I am currently working on the AHRC-funded project The Psychic Life of the Poor: A City Unseen in Mumbai, London and New York, led by Professor Ankhi Mukherjee.
My research is interested in literary and cultural expressions of localism, nationalism and transnationalism, and in questions of race, migration, and the modern city. I am increasingly engaged with medical and environmental history, and the space of overlap between political, cultural, literary and scientific discourses. My first book The Venice Myth: Culture, Literature, Politics 1800 to the Present was published in November 2014 and dealt with the overlooked cultural and literary histories of modern Venice, reading authors from John Ruskin to Kazuo Ishiguro, and Ezra Pound to Jeanette Winterson. Current interests focus on two broad areas: race, imperialism and Atlantic modernisms, and the medical/environmental history of late-Victorian and early twentieth-century London.
Although the bulk of my research and research outputs centre on early twentieth-century 'modernist' writers (including Pound, Eliot, Lawrence, Woolf and Hemingway), I also write on Victorian and contemporary texts. In 2016-17, I held a Lillian Gary Taylor Visiting Fellowship at the Harrison Institute, University of Virginia, and I've also been funded by the John F. Kennedy Presidential Library, Boston.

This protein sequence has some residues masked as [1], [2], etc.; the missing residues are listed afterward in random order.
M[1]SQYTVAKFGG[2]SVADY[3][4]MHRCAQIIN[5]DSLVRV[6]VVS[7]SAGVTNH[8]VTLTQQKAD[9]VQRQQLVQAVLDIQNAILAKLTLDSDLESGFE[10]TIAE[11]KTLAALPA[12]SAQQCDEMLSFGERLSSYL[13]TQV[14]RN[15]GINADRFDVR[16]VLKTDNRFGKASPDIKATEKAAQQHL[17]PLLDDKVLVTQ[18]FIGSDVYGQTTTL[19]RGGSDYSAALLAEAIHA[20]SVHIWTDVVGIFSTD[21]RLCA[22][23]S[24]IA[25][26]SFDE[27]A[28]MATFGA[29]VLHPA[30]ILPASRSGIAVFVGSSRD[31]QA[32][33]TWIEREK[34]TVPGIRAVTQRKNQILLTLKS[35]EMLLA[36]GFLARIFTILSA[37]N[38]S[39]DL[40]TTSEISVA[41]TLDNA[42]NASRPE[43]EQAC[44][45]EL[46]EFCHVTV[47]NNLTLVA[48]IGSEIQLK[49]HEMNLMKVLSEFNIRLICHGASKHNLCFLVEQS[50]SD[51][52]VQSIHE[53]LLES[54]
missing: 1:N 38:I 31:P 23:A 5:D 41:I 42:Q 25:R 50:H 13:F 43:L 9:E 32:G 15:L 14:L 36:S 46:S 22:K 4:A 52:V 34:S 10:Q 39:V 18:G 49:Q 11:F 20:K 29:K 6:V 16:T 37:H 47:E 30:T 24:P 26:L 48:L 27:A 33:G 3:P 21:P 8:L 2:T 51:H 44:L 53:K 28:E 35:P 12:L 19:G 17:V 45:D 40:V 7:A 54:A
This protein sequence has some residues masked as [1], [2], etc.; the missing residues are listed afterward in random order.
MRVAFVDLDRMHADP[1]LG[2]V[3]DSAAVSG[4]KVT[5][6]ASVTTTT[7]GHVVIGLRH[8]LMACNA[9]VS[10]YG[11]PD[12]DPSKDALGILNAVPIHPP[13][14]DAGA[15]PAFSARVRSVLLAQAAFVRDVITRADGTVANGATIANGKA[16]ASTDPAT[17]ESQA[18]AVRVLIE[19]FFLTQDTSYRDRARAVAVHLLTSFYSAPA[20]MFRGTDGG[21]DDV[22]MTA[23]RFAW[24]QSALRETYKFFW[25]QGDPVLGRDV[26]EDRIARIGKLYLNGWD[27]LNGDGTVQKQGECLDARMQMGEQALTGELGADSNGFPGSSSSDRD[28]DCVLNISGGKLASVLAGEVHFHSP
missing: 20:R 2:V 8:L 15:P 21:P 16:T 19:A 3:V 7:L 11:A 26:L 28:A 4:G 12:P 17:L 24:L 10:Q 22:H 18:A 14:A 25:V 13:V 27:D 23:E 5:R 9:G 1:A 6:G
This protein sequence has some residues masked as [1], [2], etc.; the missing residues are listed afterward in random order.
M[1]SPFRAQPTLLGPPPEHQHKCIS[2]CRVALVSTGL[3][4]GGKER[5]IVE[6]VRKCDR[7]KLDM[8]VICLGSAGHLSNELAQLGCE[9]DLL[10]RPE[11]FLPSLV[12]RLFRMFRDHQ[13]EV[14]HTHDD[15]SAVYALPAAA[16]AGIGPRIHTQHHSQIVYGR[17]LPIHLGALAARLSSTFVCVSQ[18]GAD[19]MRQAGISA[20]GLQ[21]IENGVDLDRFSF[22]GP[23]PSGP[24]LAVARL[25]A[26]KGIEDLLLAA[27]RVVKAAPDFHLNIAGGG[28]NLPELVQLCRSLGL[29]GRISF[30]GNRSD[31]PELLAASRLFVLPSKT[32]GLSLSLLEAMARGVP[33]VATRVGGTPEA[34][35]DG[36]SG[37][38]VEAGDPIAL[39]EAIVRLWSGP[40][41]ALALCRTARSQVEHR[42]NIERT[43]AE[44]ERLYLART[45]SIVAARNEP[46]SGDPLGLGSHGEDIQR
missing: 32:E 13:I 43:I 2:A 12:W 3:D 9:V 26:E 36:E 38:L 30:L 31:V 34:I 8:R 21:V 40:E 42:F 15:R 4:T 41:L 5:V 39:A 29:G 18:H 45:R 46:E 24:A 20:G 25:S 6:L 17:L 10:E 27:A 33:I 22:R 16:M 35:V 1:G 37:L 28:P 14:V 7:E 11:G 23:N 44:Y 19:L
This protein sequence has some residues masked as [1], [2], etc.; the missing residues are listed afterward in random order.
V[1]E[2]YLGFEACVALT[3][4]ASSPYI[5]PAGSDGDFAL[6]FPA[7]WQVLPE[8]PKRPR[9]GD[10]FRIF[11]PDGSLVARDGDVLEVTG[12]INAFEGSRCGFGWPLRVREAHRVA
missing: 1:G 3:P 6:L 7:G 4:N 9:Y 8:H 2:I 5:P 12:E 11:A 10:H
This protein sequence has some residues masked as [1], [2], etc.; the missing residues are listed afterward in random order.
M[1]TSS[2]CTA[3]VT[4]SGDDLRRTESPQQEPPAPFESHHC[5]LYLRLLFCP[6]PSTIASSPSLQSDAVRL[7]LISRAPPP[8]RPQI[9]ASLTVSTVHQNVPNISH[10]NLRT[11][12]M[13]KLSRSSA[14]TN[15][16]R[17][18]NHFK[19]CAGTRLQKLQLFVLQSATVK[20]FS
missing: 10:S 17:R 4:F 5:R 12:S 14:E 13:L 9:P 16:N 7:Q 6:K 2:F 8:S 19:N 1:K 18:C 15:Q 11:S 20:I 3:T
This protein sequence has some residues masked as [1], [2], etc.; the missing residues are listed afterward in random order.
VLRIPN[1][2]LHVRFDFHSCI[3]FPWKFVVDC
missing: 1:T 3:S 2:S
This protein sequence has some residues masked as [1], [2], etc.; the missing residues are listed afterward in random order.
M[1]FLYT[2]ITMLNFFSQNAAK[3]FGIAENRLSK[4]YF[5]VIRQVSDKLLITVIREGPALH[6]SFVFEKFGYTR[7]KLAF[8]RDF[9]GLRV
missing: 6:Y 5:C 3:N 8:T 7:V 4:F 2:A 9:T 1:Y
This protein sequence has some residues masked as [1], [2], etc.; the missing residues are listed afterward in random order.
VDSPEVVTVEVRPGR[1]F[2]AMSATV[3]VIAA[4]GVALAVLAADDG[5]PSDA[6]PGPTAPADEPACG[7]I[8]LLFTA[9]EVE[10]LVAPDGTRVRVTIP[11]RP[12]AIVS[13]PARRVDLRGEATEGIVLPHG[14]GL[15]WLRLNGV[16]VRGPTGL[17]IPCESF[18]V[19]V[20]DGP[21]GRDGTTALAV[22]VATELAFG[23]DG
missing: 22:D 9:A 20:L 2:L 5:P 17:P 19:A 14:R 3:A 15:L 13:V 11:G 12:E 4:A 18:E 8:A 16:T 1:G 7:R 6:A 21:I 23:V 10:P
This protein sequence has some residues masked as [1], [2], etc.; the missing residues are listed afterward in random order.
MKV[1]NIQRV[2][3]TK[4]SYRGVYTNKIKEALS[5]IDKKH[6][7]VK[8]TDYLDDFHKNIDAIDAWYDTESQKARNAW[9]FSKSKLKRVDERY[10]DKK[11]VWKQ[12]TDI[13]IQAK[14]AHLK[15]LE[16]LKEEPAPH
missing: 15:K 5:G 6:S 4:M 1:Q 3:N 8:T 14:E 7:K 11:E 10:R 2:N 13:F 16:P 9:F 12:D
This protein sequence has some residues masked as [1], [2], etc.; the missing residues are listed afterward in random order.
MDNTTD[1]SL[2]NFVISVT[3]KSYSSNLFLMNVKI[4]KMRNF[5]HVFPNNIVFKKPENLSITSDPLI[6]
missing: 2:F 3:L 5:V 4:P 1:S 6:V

Between 2013-16, I taught in Oxford across nineteenth and twentieth-century periods, teaching on the following papers:
Literature in English 1830-1910
Literature in English 1910-present
Introduction to Literature (Paper 1b)
I've also supervised undergraduate and postgraduate dissertations on a range of twentieth-century, contemporary, and Victorian topics.
Alongside my academic interests, I also write for a variety of media, including newspapers and radio. In 2016, I was shortlisted for the BBC/AHRC New Generation Thinkers scheme, and am currently producing a BBC Radio 3 series, 'Weird England', for Cast Iron Radio.
My reviews have appeared in Review of English Studies, Textual Practice, the Times Literary Supplement and Times Higher Education. I've also written for The Guardian, Slightly Foxed Quarterly and The Times.